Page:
Nuclear icebreaker Sibir completes flood control work on Yenisei River

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The nuclear icebreaker Sibir, operated by Russian state atomic energy corporation Rosatom’s subsidiary Atomflot, has completed flood control work on the Yenisei River, according to a Rosatom statement earlier this month. 

The work of the nuclear-powered ship consisted of making additional ice channels and cuts in the riverbed to prevent possible ice jams, the statement said.  

The Yenisei River section from Cape Sopochnaya Karga to the Dudinka seaport is one of the busiest sections of the Northern Sea Route (NSR) in the Arctic waters.  

Rosatom operates nuclear-powered icebreakers that help keep the Northern Sea Route open for navigation through the year. In addition, Rosatom is equipping the NSR facilities, building port infrastructure, and developing transit.     

“For the first time, the universal nuclear icebreaker of project 22220 was used for these types of work,” the Acting Director General of Atomflot, Leonid Irlitsa, said in a statement.  

“The crew of the nuclear-powered ship had to make cuts in the main channel of the Yenisei River in the area of the Luzinsky, Nikitinsky and Funtusovsky Islands, as well as destroy the ice road connecting the left and right banks of the Yenisei River. The thickness of the ice road reached two meters. The technical capabilities of the icebreaker, the experience of the crew and the recommendations of the Marine Operations Headquarters of GlavSevmorput FGBU ensured the effective solution to this problem,” he added.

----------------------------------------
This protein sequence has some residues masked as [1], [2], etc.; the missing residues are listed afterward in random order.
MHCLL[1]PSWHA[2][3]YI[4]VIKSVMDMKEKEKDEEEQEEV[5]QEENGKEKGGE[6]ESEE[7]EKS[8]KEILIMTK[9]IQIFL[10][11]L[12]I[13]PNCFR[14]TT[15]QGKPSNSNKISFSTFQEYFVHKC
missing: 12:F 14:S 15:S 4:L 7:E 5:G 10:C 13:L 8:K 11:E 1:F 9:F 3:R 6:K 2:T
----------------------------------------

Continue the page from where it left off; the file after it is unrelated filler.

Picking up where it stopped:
According to Rosatom, the anti-jamming measures have been taken since May 22 this year at the request of the administration of the Taimyrsky Dolgano-Nenetsky municipal district of the Krasnoyarsk Territory.  

“According to hydrometeorologists, ice drift on the Yenisei is expected with a rupture wave and jam. On the Yenisei, the technique of anti-jamming operations with the use of nuclear-powered icebreakers of the Taimyr type has been proven for years,” the statement said.  

“The first thing is the close of the port of Dudinka. After that, all ships are removed from the river. When the water level reaches 7.5-8 meters, the nuclear-powered icebreaker starts making additional channels and cuts with the destruction of the snow-ice road. These works allow avoiding ice jams and water rise above the dangerous levels,” it added.  

In November last year, the work of modernising the navigation aids on the Yenisei River was completed by Rosatom subsidiary Hydrographic Enterprises.   

Rosatom had said that as part of the modernisation work, 18 landmark beacons and 40 floating beacons, or buoys, were equipped with new software and hardware systems on the Yenisei River section of the NSR. 

The Yenisei is the fifth-longest river system in the world, and the largest to drain into the Arctic Ocean.  

Besides other nuclear-powered icebreakers currently being constructed under Rosatom’s Project 22220, work is also underway on the company’s 10510 Leader project to build a series of nuclear icebreakers during the current decade, which would supersede the Project 22220 products as the largest and most powerful icebreakers in the world.  

The Northern Sea Route via the Arctic is the shortest route between the East Asian and Western European ports.